Free Craft Project: Back to School Zipper Pouch

By Leslie Tucker Jenison

Whether or not you “really” love school,
you are bound to fall in love with this
fun little pouch!

To create this pouch you will need a sturdy piece of canvas. I used a section of painted, ungessoed canvas left over from another project and some leftover strip-pieced cotton for the lining.

Supplies needed:

One 11.5 x 14″ piece of sturdy canvas or home-dec weight fabric
One 9-inch zipper
One piece of 11.5 x 14″ fabric (or pieced remnants) for the lining
Fabric (pre-fused) or felt for die-cut or hand-cut letters and heart
Fusible (I prefer Mistyfuse)
Sewing machine
Havel’s cutting mat
Havel’s rotary cutter
Clear ruler
Havel’s nippers

1.) Cut an 11.5 x 14″ rectangle of sturdy fabric. Set aside.

Cutting fabric to start this free craft project2.) Pre-fuse and cut another piece of cotton fabric and cut to 11.5 x 14″.

Another piece of fabric3.) Select your fabric to use for lettering and pre-fuse. Cut pieces that are large enough to cover each letter to be die-cut.

4.) Place each small piece of fabric, fusible side up, over the letter and process through the die-cutter. (Note: if the fusible side is up, your letter will be properly oriented when you fuse it to the surface of your pouch.)

Fabric used for lettering of zipper pouchFabric letters for the final project5.) Fuse the two rectangles together, right sides out. Trim edges with the rotary cutter. Fold the short ends in 1/4-inch toward the inside and stitch.

Fusing the two rectangles togetherTrimming edges of fabric with rotary cutterFolding short ends of the fabricStitching the shorter ends6.) Now, position your die-cut, pre-fused letters and heart (which was hand-cut with scissors) to the outside surface of the pouch on one side. Place between pressing sheets or parchment and fuse to the surface with a medium dry iron.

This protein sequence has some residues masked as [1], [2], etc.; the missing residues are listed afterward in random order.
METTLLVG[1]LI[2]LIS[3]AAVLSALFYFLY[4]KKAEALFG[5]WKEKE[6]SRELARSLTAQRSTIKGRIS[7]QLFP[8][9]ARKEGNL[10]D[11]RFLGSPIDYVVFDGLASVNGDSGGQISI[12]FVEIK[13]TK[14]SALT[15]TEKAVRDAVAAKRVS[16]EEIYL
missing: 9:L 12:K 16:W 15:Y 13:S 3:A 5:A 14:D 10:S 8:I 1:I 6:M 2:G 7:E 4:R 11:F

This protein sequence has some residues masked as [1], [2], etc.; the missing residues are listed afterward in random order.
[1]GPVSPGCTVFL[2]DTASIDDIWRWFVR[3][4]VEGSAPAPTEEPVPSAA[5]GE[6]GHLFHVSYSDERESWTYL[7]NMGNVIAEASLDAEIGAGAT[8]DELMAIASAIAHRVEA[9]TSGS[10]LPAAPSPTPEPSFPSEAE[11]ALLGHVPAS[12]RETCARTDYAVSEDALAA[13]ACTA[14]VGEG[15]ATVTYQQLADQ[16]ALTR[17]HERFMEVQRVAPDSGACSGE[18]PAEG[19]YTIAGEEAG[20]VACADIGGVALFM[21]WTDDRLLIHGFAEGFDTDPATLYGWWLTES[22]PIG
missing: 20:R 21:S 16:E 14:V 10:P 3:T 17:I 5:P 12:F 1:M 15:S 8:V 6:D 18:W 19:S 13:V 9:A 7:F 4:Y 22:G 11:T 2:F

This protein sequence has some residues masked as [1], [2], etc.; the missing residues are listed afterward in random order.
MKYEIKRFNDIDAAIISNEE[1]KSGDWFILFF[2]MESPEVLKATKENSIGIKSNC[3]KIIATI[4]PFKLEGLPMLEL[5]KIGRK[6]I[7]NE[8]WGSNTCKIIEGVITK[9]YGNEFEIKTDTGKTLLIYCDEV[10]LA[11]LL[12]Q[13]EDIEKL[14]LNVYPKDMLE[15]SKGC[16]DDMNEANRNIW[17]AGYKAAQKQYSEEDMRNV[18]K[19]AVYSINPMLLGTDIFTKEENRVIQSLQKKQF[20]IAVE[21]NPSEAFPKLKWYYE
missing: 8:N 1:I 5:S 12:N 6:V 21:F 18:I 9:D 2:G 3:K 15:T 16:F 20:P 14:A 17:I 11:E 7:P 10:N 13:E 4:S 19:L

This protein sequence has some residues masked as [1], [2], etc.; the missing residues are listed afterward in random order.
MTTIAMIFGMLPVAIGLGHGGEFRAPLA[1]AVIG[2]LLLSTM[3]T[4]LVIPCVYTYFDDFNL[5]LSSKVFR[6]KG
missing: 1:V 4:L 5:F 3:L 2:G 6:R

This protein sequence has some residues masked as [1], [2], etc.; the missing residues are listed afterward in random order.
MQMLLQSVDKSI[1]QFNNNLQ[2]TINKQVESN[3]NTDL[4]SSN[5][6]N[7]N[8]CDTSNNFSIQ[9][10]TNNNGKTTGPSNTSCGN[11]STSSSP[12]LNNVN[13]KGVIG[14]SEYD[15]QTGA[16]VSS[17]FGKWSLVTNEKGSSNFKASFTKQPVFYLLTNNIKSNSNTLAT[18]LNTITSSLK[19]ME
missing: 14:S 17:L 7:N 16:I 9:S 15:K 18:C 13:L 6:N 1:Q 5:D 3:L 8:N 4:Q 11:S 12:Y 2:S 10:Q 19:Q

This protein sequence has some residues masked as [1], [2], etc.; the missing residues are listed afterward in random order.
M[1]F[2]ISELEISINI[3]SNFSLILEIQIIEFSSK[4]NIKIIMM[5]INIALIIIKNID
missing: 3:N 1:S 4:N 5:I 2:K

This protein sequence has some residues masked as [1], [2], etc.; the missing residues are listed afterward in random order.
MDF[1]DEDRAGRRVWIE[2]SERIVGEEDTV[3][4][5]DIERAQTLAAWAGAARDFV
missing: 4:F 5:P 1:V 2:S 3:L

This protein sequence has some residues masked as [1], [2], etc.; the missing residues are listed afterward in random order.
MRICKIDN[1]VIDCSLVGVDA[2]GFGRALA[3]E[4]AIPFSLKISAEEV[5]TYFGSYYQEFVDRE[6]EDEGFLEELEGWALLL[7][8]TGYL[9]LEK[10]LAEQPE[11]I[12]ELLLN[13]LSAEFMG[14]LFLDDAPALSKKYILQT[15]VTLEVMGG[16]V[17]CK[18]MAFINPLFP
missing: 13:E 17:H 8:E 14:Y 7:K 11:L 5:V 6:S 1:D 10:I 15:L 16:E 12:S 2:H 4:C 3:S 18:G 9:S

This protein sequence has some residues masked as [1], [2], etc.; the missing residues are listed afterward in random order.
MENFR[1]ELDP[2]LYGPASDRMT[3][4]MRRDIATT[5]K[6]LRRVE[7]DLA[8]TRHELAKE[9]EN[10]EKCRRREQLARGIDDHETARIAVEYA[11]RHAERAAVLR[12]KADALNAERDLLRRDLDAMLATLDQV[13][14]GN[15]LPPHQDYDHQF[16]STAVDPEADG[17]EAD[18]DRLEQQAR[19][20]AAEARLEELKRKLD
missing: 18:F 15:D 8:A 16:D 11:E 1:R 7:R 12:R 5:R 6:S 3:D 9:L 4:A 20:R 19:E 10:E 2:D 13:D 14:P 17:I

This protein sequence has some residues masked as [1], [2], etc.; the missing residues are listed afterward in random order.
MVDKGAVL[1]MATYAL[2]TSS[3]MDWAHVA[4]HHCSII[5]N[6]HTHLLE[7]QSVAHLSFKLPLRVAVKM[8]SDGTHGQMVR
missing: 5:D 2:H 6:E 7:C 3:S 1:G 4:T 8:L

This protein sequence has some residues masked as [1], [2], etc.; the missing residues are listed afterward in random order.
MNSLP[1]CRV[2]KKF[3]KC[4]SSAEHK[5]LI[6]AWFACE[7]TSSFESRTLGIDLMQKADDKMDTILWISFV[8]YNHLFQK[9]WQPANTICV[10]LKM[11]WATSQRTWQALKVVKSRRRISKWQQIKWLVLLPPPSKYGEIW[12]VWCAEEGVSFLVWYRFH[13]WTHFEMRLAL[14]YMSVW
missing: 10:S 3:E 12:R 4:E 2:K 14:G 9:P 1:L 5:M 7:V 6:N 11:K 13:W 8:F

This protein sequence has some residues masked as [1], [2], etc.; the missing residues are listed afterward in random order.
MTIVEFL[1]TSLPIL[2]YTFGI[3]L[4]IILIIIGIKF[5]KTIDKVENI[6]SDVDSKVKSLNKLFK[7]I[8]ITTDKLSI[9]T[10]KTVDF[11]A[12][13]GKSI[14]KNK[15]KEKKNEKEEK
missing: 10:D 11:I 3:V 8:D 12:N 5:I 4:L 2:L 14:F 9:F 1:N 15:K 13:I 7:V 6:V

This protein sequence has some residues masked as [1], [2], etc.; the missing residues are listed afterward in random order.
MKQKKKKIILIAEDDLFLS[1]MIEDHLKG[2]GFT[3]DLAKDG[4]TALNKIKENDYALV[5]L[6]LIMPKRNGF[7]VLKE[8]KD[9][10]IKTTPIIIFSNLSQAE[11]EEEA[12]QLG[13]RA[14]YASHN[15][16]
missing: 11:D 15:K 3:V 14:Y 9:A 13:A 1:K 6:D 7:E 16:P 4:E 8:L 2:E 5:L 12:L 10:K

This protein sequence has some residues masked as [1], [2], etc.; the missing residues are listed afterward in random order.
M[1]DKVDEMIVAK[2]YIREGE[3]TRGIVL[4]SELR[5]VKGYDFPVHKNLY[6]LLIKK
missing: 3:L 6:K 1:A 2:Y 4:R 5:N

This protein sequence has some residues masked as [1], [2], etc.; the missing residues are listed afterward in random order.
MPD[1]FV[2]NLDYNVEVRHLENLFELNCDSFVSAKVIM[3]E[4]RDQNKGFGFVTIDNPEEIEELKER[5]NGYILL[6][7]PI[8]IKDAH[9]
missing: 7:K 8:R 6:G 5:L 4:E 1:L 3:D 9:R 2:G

Getting letters ready to be fusedFusing your letters to the outside surface of pouch7.) At the sewing machine with feed dogs down, machine applique around each letter and the heart.

Machine applique each letter on the pouchMore machine applique of letters on the pouch8.) Position the folded edge of the canvas next to one side of the zipper and stitch in place.

9.) Bring the other end of the canvas to the zipper, right sides together. Since the canvas is quite stiff it is necessary to begin near the center of the second side and stitch outward toward the edge. Turn and repeat toward the opposite edge being careful to avoid catching the center of the bag under the needle. Trim threads.

IMG_3076 800x600_lowresZR942015IMG_3077 800x600_lowresZR94201510.) Open zipper and turn pouch right side out. Using an awl or the ends of a pair of scissors gently push the corners from the inside to fully extent the corners.

Turn pouch inside out11.) At each end of the zipper stitch across the opening from one side to the other to stabilize the ends of the zipper. Repeat on both ends.

IMG_3078 800x600_lowresZR94201512.) You may wish to add some trim to the zipper pull for a bit more flair! Finished!

A finished back to school zipper pouch

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Leslie Tucker Jenison headshotSan Antonio artist Leslie Tucker Jenison is inspired by the textural beauty found in the patterns of natural and man-made environments. Leslie loves the tactile experience of working with cloth and paper.  Using dye, paint, and thread, Leslie creates unique imagery on these surfaces.  The juxtaposition of the macro to microscopic world is a recurring theme in her work. Long fascinated by the historical connection of quilts and the people who make them, she serves on the board of the Alliance for American Quilts. Leslie exhibits internationally in galleries and juried exhibitions. Her work  is held in both corporate and private collections. Leslie teaches a variety of quilt and mixed media workshops. She curates exhibitions and teaches as one half of “Dinner At Eight Artists” along with Jamie Fingal.

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